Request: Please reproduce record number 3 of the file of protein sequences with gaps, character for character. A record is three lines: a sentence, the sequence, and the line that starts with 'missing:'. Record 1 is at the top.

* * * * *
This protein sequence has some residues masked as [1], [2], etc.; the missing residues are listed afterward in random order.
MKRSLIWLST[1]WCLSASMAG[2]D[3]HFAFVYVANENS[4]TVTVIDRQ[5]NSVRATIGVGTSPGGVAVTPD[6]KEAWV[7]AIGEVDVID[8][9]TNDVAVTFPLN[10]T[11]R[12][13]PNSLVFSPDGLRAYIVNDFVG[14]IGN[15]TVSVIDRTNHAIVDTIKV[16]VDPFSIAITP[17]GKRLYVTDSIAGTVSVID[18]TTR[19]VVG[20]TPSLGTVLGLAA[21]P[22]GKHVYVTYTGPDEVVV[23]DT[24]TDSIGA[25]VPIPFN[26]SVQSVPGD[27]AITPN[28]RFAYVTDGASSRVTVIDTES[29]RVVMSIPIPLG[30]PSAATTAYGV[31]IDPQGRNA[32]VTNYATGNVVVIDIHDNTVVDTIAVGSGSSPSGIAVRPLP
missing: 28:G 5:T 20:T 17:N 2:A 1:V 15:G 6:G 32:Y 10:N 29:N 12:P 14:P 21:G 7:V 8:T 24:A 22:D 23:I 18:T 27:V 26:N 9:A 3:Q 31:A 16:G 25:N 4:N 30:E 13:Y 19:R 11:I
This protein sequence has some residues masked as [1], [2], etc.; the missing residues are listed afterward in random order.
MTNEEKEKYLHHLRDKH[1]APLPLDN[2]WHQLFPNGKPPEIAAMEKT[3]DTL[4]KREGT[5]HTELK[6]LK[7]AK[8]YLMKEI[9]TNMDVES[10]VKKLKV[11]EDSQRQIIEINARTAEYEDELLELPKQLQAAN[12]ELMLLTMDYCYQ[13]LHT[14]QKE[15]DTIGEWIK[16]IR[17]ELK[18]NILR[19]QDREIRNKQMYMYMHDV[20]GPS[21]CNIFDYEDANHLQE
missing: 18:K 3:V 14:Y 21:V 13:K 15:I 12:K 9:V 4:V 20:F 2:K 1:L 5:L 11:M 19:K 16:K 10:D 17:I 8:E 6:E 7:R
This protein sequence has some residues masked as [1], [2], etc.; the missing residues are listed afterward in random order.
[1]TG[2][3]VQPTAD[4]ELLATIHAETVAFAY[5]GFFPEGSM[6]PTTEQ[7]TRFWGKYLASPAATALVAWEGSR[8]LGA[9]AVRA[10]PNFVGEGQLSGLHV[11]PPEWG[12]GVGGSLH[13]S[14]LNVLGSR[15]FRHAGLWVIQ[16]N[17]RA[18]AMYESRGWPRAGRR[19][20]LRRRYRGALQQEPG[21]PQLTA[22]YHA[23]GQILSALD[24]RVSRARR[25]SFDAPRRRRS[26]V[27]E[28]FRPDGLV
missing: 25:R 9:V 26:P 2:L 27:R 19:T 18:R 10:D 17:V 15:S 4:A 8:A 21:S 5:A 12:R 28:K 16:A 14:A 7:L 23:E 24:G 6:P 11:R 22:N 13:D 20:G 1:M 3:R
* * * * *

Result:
This protein sequence has some residues masked as [1], [2], etc.; the missing residues are listed afterward in random order.
[1]TG[2][3]VQPTAD[4]ELLATIHAETVAFAY[5]GFFPEGSM[6]PTTEQ[7]TRFWGKYLASPAATALVAWEGSR[8]LGA[9]AVRA[10]PNFVGEGQLSGLHV[11]PPEWG[12]GVGGSLH[13]S[14]LNVLGSR[15]FRHAGLWVIQ[16]N[17]RA[18]AMYESRGWPRAGRR[19][20]LRRRYRGALQQEPG[21]PQLTA[22]YHA[23]GQILSALD[24]RVSRARR[25]SFDAPRRRRS[26]V[27]E[28]FRPDGLV
missing: 25:R 9:V 26:P 2:L 27:R 19:T 18:R 10:D 17:V 15:S 4:A 8:A 21:S 5:A 12:R 28:K 16:A 14:A 7:L 23:E 24:G 6:P 11:R 22:N 13:D 20:G 1:M 3:R